Such are the exigencies of creating drama out of history, of course: you collapse a number of real life figures into one person to create an Aristotelian unity; you fudge some facts and leave out others - it's not verbatim theatre. Gordo's getting off scot-free is the primary driver of Schrader's plot, after all: it's why Cirk wants to get revenge on him for what his father was ordered to do, and why he feels Tillich should help with his scheme. The thing is, though, that there's a little bit of Karpinski's testimony which maybe - maybe - gives us a better analogue for the mercurial Gordo. 

In an interview with the BBC, Karpinski claims to have met an Israeli individual at Abu Ghraib, who told her he did 'some of the interrogation here'. Which Israeli organisation, if any, that this guy belonged to, Karpinski never specified; the journalist Seymour Hersh, corroborating Karpinski's story by reference to his own sources, believes he would most likely have been with Israeli intelligence, who were interested in accessing Iraqi detainees to find and interrogate Iraqi intelligence agents who specialised in spying on Israel. Here we have a figure, not part of the official chain of command, like Gordo, who, also like Gordo, is employed to 'assist' with the interrogations and who, again like Gordo, slips out of the story discreetly and is never prosecuted. Officially, this guy was never there.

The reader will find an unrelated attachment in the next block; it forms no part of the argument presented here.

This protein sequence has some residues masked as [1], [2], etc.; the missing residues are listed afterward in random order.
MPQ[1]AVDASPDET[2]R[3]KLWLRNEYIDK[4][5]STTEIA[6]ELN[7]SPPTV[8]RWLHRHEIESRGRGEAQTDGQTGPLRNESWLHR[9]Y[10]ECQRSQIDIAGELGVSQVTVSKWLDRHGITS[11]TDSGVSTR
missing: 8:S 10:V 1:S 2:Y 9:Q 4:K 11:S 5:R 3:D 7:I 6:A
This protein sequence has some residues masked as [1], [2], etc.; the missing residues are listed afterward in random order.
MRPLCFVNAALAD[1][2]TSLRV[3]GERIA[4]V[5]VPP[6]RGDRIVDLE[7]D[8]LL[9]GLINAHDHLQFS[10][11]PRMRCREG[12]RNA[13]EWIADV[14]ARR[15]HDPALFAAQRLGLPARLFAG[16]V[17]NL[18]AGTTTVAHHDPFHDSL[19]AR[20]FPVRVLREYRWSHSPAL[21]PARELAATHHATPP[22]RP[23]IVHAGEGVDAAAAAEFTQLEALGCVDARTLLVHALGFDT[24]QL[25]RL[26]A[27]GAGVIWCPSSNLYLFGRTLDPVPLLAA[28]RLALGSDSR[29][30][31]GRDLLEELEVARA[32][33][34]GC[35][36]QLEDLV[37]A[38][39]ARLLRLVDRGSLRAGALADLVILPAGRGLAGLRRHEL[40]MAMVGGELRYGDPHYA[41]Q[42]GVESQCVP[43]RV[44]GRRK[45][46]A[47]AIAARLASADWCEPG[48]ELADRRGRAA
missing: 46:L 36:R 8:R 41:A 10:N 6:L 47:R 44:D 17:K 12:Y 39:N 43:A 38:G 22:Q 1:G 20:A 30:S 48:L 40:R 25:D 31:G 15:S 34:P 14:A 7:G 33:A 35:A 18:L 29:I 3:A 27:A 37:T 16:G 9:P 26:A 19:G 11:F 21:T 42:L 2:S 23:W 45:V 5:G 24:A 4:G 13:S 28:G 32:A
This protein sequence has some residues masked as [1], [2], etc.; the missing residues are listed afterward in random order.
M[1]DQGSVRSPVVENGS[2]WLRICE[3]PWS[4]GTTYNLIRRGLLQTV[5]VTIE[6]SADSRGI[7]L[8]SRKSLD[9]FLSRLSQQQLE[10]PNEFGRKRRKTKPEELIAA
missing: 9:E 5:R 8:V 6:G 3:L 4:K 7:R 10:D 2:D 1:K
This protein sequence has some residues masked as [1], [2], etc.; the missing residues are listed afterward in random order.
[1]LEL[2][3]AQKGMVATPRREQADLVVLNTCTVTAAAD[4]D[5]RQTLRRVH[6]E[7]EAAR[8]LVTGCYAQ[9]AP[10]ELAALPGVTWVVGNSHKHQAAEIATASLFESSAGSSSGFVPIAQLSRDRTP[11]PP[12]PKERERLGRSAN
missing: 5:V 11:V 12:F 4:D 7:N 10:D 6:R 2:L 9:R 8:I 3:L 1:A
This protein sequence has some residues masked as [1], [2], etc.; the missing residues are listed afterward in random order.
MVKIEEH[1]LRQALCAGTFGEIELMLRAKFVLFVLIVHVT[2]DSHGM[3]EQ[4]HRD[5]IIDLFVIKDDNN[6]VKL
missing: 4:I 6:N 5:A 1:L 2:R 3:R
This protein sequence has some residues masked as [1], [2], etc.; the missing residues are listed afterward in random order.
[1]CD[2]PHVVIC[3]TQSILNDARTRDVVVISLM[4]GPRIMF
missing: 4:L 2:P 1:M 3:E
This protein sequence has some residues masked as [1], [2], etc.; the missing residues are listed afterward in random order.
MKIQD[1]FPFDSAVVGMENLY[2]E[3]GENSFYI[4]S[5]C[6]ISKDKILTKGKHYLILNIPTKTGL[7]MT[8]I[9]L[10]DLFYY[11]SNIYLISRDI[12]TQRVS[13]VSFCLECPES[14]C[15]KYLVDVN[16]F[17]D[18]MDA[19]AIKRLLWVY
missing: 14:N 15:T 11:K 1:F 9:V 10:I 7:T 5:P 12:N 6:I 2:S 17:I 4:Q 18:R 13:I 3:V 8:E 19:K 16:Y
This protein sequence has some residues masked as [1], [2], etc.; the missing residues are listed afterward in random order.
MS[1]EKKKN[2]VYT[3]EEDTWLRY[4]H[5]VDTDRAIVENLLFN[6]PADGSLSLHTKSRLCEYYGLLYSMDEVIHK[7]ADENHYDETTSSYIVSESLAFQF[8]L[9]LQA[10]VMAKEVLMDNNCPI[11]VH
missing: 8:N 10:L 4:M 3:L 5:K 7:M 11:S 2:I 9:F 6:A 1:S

Just as, officially, Derek Chauvin never learned the specific choke he used to kill George Floyd during an official 'seminar with Israeli secret services', as claimed by Maxine Peake in an interview with the Independent. Rebecca Long-Bailey's enthusiastic sharing of this interview - off the back of other comments Peake made in it about socialism, rather than this alleged collusion between Israeli secret services and racist US cops - was seized on by Kier Starmer's media outriders as an excuse to force one of Kieth's only major challengers out of the Labour Leadership race; while others in the media ran cover for the Israeli regime by focusing on the nice distinction that Chauvin personally could never have been told about that particular choking technique officially. The denial presented to the Indie by an Israeli spokesperson is actually quite revealing in this regard: 'there is no tactic or protocol that calls to put pressure on the neck or airway'. There was no tactic or protocol which called for detainees at Abu Ghraib to be smeared in human faeces and forced to masturbate in front of US soldiers, but it still happened.